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Recent Z Nightly Commentaries
Kagarlitsky: Europe's Nationalists Waiting
Apr 30, 2011
Finnish elections don’t usually make headlines in Europe. But this spring Finnish voters managed to spoil the mood among Brussels bureaucrats and the liberal public by giving the nationalist True Finns party the third highest number of seats in parliament.
Kagarlitsky: Prokhorov's Exploitative Emancipation
Apr 27, 2011
In the spirit of Newspeak, Prokhorov claims that his proposals will “emancipate the worker.”
Klein: Lives Are Under Threat
Apr 11, 2011
Not for forty years has there been such a stretch of bad news for environmentalists in Washington.
Kagarlitsky: Russia Inspired Arab Protesters
Apr 03, 2011
Several weeks ago, Russia celebrated the 150th anniversary of Tsar Alexander II's abolishment of serfdom, and historians are quick to mention that his reforms failed to create a full-fledged civil society.
Kagarlitsky: Gorbachev the Traitor
Mar 25, 2011
The 80th birthday of former Soviet leader Mikhail Gorbachev this month sparked a sudden but understandable surge of nostalgia for perestroika among the liberal intelligentsia.
Mar 04, 2011
Recent polls suggest that while a majority of U.S. people disapprove of the war in Afghanistan, many on grounds of its horrible economic cost, only three percent took the war into account when voting in the 2010 midterm elections.
Kagarlitsky: The Return of Fascism
Dec 25, 2010
There was nothing unexpected about the racially motivated rioting and attacks that took place in Moscow and other cities during the past 10 days.
Kagarlitsky: Fursenko as Enemy
Nov 29, 2010
The Russian educational system has many problems but only one real enemy. It would take hours to list all of the problems but only a moment to name the No. 1 enemy: Education and Science Minister Andrei Fursenko.
Kagarlitsky: Prokhorov’s Shock Modernization
Nov 13, 2010
The State Duma invented National Unity Day on Nov. 4 to replace the Nov. 7 holiday commemorating the Bolshevik Revolution.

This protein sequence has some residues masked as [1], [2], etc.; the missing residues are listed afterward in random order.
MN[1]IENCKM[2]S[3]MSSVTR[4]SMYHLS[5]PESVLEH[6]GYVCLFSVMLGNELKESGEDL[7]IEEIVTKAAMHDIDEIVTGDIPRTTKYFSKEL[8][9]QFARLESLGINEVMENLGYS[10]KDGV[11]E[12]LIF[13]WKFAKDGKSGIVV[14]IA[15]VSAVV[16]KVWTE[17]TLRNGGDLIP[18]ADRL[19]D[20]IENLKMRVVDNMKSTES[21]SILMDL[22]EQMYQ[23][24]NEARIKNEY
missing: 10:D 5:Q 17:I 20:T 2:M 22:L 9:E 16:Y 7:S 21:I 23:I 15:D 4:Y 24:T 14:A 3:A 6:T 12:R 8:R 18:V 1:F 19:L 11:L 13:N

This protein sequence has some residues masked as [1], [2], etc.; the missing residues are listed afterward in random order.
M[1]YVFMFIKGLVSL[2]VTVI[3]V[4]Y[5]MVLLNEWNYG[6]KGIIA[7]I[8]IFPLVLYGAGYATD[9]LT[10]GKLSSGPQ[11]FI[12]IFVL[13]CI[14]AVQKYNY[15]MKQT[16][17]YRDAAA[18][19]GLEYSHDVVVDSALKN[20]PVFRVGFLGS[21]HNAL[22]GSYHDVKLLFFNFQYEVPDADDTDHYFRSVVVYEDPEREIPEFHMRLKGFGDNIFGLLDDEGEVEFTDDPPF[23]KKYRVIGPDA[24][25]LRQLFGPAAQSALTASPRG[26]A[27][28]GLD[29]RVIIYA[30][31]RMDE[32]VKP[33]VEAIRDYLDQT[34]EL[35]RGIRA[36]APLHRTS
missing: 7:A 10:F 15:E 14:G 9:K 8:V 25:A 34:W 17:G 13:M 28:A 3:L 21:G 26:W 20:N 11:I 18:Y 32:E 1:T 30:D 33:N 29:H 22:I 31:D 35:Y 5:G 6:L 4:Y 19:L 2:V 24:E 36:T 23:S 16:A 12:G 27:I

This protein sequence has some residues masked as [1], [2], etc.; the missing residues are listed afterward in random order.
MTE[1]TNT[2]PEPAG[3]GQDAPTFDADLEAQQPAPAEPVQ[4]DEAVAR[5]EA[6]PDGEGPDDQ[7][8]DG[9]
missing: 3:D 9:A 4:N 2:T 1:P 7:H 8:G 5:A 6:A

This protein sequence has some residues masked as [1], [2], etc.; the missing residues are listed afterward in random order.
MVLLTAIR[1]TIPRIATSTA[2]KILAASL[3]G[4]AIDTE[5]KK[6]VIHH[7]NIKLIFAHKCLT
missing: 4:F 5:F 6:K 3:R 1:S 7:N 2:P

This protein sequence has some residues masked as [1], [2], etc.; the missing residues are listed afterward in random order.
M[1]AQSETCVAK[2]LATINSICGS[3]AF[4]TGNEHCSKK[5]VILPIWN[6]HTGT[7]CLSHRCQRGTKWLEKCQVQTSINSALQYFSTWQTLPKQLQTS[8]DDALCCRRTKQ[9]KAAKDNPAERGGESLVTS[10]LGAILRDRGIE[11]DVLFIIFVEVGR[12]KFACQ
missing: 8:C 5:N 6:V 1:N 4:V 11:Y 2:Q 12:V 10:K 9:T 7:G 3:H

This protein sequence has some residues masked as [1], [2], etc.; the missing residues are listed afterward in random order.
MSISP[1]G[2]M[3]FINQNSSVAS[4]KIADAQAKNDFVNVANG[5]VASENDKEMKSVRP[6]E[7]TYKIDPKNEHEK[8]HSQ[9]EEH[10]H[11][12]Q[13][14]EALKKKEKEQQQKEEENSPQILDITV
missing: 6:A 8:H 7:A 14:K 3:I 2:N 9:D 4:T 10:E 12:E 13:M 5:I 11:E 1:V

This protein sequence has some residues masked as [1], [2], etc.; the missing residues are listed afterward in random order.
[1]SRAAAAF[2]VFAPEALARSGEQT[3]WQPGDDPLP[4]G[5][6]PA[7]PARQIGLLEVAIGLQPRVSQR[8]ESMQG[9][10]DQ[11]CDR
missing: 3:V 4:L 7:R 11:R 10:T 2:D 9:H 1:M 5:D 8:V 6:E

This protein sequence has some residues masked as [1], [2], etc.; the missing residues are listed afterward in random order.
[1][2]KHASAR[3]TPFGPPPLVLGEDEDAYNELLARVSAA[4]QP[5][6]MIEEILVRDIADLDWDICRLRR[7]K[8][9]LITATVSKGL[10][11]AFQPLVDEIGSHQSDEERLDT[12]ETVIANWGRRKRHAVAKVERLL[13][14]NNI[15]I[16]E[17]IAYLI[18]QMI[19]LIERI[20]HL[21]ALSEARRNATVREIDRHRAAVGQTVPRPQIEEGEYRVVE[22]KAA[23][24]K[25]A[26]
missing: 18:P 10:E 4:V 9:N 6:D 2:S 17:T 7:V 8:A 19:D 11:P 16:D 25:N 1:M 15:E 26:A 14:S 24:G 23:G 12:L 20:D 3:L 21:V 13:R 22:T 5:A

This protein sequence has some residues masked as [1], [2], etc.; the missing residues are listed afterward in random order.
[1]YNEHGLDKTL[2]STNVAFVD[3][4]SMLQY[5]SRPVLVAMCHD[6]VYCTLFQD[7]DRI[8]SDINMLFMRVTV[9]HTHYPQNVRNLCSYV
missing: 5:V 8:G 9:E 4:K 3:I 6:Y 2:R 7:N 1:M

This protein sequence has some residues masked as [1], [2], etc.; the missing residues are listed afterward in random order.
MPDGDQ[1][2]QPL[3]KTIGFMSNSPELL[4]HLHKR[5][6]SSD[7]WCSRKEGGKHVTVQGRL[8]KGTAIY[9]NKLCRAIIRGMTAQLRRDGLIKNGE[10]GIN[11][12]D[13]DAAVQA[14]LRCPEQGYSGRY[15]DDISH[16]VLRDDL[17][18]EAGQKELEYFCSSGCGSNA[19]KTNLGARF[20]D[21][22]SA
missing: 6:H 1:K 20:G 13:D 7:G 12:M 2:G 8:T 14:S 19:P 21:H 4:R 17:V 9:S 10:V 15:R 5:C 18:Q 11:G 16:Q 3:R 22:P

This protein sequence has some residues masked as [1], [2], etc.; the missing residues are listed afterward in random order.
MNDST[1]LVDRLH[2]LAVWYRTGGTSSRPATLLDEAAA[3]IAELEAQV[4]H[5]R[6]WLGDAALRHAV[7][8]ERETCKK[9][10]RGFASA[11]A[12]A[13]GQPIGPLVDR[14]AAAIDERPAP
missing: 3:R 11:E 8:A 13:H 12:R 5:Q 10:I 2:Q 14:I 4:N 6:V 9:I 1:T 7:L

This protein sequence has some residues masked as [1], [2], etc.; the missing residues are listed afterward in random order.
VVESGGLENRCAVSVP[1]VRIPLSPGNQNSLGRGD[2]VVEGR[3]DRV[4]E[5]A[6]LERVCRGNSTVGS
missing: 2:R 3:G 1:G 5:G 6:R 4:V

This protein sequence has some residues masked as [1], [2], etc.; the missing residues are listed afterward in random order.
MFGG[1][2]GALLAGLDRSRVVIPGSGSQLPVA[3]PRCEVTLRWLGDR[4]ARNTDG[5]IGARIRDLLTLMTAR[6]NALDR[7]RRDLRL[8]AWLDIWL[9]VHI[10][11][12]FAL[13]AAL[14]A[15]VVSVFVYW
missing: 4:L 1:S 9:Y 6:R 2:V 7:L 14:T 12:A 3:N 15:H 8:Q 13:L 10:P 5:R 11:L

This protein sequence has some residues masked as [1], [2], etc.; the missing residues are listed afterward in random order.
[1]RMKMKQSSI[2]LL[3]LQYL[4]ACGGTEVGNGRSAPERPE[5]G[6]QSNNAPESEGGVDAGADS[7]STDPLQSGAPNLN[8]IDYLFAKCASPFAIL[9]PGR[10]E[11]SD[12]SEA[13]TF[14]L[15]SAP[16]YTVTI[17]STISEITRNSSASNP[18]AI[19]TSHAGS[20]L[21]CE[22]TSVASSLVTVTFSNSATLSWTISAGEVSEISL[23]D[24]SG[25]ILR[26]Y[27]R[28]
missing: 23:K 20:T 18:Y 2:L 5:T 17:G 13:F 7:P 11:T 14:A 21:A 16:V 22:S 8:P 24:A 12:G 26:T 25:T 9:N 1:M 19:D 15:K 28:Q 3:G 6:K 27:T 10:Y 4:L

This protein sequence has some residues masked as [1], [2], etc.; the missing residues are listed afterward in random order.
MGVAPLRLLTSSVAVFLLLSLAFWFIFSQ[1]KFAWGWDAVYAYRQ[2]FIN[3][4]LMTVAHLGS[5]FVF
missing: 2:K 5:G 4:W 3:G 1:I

Kagarlitsky: the Russian Census
Oct 28, 2010
Today, when a census taker comes calling at your door, you are having a firsthand encounter with the legacy of the Tatar yoke...
Kelly: War & Your Mind
Oct 24, 2010
Khamad Jan, age 22, remembers that, as a youngster, he was a good student who enjoyed studying. “Now, I can’t seem to think,” he said sadly, looking at the ground. There was a long pause. “War does this to your mind.”
Kelly: Banning Slaughter
Sep 19, 2010
In the early 1970’s, I spent two summers slinging pork loins in a Chicago meat-packing factory. Rose Packing Company paid a handful of college students $2.25 an hour to process pork.
Kagarlitsky: Burning Wake-Up Call
Sep 13, 2010
Russian authorities and much of the Russian public have pretended up to now that there were no costs to privatization of forests and that there was no climate crisis. We have to hope this year's fires and heatwave causes a change in policy.
Kelly: Witnessing Against Torture
Jun 26, 2010
An old cliché says that anyone who has herself for a lawyer has a fool for a client. Nevertheless, going to trial in Washington, D.C., this past June 14, I and twenty-three other defendants prepared a pro se defense. Acting as our own lawyers in court, we aimed to defend a population that finds little voice in our society at all, and to bring a sort of prosecution against their persecutors.
Kagarlitsky: Nation of Poor
Jun 18, 2010
A new bill has been passed in Russia that will extensively roll back Government funding of education, the arts and social services - by introducing per capita financing - that will punish smaller towns and downgrade quality in the larger ones.
Kolko: U.S. Doesn't Get It
May 05, 2010
The United States' wars have always been very expensive and capital-intensive, fought with the most modern weapons available and assuming a modern, concentrated enemy such as the Soviet Union. The ever-growing Pentagon budget is virtually the only issue both Republicans and Democrats agree upon. But there are major economic and social liabilities in increasingly expensive, protracted wars, and these-as in the case of Vietnam-eventually proved decisive.
Kagarlitsky: Lenin’s Loss, Stalin’s Gain
May 02, 2010
Several years ago, I taught political science at a technical college. Why future engineers were required to study political science is anybody’s guess, but perhaps it replaced the mandatory Soviet-era course on the history of the Communist Party.
Konstantinou: Anti-Authoritarian Economy
Apr 30, 2010
The most extensive antiauthoritarian network of our country is preparing for a national meeting on May 8th-9th, inaugurating a special time period which will be as crucial for the progress of itself as for the future of the financial organization of our society.
Kagarlitsky: Crash in Moscow
Apr 09, 2010
Protests sparked by last month's fatal car accident in Moscow reveal the depth and scale of the anti-corporate mood in today's Russia.
Mar 31, 2010
If the U.S. public looked long and hard into a mirror reflecting the civilian atrocities that have occurred in Afghanistan, over the past ten months, we would see ourselves as people who have collaborated with and paid for war crimes committed against innocent civilians who meant us no harm.